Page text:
The World War Two exhibition hosts all of the key vehicles that demonstrate the rapid evolution of tanks during the war. Many famed vehicles such as the M4 Sherman, Panzerkampfwagen V Panther and T34/76 are thoughtfully exhibited before large backgrounds featuring their theatre of war. It is truly surprising how many of these old vehicles have found their way this far to Jordan. “The only thing missing here is a Tiger” proclaimed our proud guide.
The other exhibition halls provide a deeper exploration into Jordan’s recent military past. Noteworthy is the presentation of the Battle of Karama in which Jordan troops battled Israeli forces. In this large exposition, the visitor walks alongside the orange trees which grow in the Jordan Valley, investigating the different scenes of battle which are presented in realistic dioramas.
The middle of the museum is reserved for two of the vehicles in which the king served during his military career; the chieftain tank and a Cobra assault helicopter. Next to the central space, visitors can walk through a cut out of an M60 tank and observe the inner mechanics of this vehicle.
Another interesting hall introduces the King Abdullah II Design and Development Bureau (KADDB), an institution which develops modern military weapons, vehicles and sophisticated defense technology. Unique Jordan technologies such as the Falcon turret and the M60 Phoenix upgrade for the M60A3 main battle tank are displayed next to an impressive array of vehicles used by Jordan’s security forces. Visitors get to know the workings of the KADDB and learn how new technologies grow from blueprint to prototype.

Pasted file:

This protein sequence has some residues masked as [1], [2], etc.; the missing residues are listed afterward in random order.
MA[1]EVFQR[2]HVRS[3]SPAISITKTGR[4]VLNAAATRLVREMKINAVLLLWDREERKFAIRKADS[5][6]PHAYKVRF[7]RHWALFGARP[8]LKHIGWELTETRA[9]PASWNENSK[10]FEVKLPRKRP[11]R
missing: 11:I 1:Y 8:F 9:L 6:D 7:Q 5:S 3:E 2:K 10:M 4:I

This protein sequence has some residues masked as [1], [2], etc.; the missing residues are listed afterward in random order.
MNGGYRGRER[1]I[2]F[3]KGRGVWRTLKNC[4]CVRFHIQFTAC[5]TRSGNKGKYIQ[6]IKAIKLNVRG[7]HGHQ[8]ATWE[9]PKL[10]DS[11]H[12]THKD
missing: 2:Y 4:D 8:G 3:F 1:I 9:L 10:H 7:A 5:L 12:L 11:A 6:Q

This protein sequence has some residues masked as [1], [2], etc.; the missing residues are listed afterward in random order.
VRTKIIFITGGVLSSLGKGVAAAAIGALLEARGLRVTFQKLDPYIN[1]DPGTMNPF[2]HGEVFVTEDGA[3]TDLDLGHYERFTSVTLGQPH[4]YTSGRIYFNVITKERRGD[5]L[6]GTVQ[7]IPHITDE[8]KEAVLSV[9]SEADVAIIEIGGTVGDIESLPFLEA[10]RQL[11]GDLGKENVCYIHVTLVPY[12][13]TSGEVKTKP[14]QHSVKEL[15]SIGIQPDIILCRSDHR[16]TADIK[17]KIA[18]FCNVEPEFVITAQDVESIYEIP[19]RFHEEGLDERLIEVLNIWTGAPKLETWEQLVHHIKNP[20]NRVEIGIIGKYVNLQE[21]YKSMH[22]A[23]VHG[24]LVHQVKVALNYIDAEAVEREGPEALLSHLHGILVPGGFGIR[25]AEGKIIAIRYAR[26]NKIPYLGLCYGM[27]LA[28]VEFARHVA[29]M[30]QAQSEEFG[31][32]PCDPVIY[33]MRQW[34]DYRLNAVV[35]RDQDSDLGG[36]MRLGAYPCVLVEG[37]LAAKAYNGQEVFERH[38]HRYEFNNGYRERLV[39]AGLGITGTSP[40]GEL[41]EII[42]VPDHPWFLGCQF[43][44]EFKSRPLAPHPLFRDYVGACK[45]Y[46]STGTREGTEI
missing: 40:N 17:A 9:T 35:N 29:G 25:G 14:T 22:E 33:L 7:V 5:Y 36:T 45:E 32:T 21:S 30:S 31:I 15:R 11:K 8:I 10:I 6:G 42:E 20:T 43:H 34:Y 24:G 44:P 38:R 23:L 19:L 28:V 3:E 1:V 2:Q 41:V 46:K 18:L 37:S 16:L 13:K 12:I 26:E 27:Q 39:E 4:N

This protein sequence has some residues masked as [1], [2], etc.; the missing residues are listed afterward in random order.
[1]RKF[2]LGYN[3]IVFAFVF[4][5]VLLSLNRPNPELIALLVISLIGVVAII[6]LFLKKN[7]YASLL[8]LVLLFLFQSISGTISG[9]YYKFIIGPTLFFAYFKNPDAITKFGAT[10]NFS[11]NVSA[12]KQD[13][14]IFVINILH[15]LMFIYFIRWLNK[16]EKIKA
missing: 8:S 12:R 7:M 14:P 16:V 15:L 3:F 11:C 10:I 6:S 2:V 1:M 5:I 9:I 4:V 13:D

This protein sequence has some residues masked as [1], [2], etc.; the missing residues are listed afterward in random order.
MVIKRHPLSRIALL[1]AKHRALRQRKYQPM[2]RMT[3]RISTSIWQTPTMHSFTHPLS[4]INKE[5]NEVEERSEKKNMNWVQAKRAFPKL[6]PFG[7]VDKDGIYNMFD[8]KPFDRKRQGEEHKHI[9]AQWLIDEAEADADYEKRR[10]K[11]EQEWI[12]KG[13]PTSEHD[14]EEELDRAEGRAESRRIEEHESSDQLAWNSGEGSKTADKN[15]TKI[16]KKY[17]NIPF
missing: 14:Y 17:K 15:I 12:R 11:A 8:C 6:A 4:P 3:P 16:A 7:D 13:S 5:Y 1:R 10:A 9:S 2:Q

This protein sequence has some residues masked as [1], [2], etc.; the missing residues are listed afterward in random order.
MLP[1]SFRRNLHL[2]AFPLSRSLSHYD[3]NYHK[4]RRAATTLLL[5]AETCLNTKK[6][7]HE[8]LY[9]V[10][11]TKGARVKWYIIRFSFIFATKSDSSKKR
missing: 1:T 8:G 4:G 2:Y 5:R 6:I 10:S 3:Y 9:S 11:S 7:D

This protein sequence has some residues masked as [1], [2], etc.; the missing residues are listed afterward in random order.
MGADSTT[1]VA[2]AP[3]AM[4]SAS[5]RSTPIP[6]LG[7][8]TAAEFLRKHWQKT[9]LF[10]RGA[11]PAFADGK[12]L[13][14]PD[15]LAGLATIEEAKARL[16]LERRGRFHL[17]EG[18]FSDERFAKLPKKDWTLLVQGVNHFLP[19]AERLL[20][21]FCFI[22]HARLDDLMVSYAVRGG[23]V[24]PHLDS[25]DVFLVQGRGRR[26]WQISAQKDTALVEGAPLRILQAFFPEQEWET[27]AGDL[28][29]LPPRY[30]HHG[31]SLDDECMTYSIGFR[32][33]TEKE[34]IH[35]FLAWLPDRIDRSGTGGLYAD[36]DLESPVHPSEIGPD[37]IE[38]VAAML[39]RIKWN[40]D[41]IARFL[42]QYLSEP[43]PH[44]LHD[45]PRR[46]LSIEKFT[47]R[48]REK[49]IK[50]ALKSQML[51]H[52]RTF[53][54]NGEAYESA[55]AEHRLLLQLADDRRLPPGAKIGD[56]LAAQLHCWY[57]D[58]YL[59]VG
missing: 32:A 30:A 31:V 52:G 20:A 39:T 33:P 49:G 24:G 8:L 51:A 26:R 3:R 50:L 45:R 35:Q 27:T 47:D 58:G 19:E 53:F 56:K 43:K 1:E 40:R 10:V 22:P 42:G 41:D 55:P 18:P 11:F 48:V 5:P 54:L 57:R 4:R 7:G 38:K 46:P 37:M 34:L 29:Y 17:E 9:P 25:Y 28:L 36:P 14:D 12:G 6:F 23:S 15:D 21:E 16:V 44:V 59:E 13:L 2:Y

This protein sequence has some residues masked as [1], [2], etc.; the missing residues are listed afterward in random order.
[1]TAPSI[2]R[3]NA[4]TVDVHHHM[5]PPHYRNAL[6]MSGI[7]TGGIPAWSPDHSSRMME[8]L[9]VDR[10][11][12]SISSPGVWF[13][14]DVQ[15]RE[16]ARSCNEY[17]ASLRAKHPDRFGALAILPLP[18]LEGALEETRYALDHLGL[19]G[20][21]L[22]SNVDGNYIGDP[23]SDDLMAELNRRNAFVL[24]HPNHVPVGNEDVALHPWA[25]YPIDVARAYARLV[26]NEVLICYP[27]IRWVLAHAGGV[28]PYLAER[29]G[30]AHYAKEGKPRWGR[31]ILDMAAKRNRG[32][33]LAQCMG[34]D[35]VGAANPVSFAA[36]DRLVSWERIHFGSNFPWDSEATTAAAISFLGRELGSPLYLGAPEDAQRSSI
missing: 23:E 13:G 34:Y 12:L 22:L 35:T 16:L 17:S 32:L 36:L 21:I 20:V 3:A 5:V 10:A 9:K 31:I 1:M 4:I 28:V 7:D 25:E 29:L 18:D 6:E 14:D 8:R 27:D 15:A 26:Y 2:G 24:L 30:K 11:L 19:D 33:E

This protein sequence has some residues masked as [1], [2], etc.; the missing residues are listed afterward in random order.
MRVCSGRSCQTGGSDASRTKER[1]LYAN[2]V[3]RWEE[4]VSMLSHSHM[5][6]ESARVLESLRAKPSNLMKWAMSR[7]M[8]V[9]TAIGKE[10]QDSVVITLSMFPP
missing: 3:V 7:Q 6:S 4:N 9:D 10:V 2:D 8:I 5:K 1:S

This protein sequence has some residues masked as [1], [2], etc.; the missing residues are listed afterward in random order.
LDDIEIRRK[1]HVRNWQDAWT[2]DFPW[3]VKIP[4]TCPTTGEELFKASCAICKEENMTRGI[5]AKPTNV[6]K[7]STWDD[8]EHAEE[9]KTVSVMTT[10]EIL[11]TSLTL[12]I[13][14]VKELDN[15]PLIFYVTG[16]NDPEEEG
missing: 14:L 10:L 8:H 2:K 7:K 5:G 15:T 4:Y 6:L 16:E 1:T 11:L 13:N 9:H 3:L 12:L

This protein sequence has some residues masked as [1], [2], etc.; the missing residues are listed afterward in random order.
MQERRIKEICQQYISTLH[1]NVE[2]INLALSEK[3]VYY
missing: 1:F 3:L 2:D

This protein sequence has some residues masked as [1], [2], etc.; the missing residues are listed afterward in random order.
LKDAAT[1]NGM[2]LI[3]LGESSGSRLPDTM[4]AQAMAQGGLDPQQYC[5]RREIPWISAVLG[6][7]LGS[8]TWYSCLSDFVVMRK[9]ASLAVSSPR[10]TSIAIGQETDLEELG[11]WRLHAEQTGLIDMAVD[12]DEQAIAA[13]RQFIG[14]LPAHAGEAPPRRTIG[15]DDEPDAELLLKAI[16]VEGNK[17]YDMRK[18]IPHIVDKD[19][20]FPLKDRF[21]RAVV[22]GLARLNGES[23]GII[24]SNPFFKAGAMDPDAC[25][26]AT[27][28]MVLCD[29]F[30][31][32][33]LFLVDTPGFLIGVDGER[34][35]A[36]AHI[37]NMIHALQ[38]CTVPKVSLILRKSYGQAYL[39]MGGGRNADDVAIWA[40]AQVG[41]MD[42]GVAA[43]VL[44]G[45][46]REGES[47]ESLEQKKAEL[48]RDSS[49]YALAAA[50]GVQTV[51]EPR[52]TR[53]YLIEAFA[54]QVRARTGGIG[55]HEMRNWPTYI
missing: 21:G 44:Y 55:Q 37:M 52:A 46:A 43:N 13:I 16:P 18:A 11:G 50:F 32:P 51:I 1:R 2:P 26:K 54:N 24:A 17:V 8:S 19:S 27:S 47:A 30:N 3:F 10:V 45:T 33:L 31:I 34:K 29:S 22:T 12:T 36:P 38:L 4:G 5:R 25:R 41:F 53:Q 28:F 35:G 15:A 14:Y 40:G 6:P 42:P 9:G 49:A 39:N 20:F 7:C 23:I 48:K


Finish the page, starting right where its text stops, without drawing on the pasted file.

The enormous surface of the museum provides room for the large amount of around 120 tanks. All vehicles are presented with informative signs displaying information about the type of vehicle, their origin, weight, caliber, crew, engine, speed and range.
While most vehicles have connections to Jordan, Israeli, Egyptian or Syrian forces, some unexpected types can be found as well such as the Austrian SK-105 Kürassier, the Swedish Stridsvagn 42 and even a German Jagdpanther.
The presence of these vehicles is explained by an informative sign at the end of the museum gallery’s, showing the different countries that helped to establish the museum’s collection and the vehicles they provided.
Much effort has been put into the presentation of the vehicles; many look as if they just left the factory. The museum definitely has much to offer for military enthusiasts, but to satisfy the accompanying family & kids, the new museum could still invest more in fun and interactive methods to explore the collection and learn about history.
The museum can be accessed for 2/5 Jordanian Dinar (resident / Visitors of Jordan) and is located in King Abdullah II Park, which can be easily reached by taxi transport from Amman. They offer free guided tours around the exhibition by friendly and knowledgeable English speaking guides.
Its surprising collection and modern setting certainly make a visit to The Royal Tank Museum worthwhile and I personally can’t wait to find out what kind of outdoor displays and events they will offer.